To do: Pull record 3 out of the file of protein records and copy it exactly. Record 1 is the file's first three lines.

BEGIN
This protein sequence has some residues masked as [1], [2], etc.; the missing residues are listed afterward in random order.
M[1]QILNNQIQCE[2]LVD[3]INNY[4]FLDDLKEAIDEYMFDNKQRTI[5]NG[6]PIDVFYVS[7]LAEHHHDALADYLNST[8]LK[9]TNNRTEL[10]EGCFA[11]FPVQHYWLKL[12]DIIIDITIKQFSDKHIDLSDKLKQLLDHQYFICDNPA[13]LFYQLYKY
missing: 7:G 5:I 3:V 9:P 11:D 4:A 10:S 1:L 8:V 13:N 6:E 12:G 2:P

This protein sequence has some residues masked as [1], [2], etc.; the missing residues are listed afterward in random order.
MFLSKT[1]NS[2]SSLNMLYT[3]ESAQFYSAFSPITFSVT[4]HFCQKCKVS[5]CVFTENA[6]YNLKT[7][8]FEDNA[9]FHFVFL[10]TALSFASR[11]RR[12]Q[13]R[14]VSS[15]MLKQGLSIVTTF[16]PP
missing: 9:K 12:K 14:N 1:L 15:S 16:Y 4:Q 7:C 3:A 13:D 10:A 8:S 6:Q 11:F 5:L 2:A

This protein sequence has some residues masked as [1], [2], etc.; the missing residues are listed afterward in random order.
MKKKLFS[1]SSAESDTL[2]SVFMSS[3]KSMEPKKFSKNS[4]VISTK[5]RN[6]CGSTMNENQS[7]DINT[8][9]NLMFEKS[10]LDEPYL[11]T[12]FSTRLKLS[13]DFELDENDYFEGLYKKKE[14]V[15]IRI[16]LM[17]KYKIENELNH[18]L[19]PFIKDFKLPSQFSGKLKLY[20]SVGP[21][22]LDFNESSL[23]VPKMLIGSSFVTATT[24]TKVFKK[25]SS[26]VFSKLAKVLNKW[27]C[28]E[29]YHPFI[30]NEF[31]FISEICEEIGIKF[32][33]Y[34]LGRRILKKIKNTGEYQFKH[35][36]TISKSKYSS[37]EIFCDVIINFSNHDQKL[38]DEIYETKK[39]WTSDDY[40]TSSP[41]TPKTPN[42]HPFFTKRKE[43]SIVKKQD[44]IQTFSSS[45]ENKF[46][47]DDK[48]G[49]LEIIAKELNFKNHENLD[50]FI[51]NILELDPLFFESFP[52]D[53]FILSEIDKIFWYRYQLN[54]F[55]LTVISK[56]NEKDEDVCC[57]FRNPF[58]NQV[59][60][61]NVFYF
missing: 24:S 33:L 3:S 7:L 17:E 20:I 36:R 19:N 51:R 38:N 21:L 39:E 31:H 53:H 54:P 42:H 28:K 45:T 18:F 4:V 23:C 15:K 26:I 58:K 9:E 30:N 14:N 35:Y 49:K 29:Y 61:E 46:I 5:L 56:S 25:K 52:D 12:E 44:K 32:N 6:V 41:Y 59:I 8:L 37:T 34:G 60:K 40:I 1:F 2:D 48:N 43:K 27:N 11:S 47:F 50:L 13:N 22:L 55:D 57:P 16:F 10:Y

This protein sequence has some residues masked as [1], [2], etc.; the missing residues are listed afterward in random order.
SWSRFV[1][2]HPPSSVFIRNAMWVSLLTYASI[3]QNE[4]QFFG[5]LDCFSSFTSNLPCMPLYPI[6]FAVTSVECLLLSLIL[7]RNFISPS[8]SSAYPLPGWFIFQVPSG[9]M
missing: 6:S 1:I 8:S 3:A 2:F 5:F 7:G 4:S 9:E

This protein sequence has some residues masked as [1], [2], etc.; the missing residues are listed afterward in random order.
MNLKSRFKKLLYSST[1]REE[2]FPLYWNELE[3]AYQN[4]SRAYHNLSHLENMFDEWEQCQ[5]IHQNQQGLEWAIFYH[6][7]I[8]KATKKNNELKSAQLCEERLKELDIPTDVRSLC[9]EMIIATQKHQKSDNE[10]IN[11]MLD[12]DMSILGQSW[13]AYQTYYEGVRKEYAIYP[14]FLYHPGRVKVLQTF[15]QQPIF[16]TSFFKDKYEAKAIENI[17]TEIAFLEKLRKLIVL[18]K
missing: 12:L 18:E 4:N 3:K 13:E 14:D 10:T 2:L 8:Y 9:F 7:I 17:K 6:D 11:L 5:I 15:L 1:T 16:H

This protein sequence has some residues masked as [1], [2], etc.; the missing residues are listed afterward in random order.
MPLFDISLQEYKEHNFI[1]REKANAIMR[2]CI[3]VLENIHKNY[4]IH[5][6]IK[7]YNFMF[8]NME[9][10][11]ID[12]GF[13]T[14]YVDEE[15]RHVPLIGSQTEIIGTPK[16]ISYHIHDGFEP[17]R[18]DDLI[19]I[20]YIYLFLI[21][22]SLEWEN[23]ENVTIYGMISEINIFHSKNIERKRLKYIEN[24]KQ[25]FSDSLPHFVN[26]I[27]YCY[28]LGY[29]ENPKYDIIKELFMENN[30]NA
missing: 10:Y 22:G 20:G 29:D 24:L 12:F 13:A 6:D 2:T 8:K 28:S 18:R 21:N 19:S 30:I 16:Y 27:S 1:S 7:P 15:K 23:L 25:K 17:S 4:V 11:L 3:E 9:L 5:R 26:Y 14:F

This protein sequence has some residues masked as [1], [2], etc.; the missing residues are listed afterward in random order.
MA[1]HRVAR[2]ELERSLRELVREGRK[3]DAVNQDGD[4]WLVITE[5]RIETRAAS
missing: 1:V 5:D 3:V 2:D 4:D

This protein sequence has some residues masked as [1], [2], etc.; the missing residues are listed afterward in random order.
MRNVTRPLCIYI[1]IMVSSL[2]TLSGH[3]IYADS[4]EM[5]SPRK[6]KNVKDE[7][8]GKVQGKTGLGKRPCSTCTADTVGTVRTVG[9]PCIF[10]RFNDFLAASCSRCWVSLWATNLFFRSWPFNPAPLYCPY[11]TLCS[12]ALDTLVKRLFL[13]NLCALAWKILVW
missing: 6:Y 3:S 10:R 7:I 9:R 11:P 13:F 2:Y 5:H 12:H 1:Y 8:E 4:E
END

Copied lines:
This protein sequence has some residues masked as [1], [2], etc.; the missing residues are listed afterward in random order.
MKKKLFS[1]SSAESDTL[2]SVFMSS[3]KSMEPKKFSKNS[4]VISTK[5]RN[6]CGSTMNENQS[7]DINT[8][9]NLMFEKS[10]LDEPYL[11]T[12]FSTRLKLS[13]DFELDENDYFEGLYKKKE[14]V[15]IRI[16]LM[17]KYKIENELNH[18]L[19]PFIKDFKLPSQFSGKLKLY[20]SVGP[21][22]LDFNESSL[23]VPKMLIGSSFVTATT[24]TKVFKK[25]SS[26]VFSKLAKVLNKW[27]C[28]E[29]YHPFI[30]NEF[31]FISEICEEIGIKF[32][33]Y[34]LGRRILKKIKNTGEYQFKH[35][36]TISKSKYSS[37]EIFCDVIINFSNHDQKL[38]DEIYETKK[39]WTSDDY[40]TSSP[41]TPKTPN[42]HPFFTKRKE[43]SIVKKQD[44]IQTFSSS[45]ENKF[46][47]DDK[48]G[49]LEIIAKELNFKNHENLD[50]FI[51]NILELDPLFFESFP[52]D[53]FILSEIDKIFWYRYQLN[54]F[55]LTVISK[56]NEKDEDVCC[57]FRNPF[58]NQV[59][60][61]NVFYF
missing: 24:S 33:L 3:S 7:L 17:E 20:I 36:R 19:N 51:R 38:N 21:L 39:E 31:H 53:H 54:P 42:H 28:K 45:T 18:F 4:V 23:C 15:K 26:I 58:K 9:E 30:N 14:N 35:Y 49:K 29:Y 61:E 46:I 5:L 56:S 25:K 52:D 12:E 44:K 32:N 6:V 41:Y 59:I 8:L 37:T 34:G 60:K 40:I 1:F 2:D 48:N 43:K 27:N 11:S 47:F 50:L 13:N 22:L 55:D 57:P 16:F 10:Y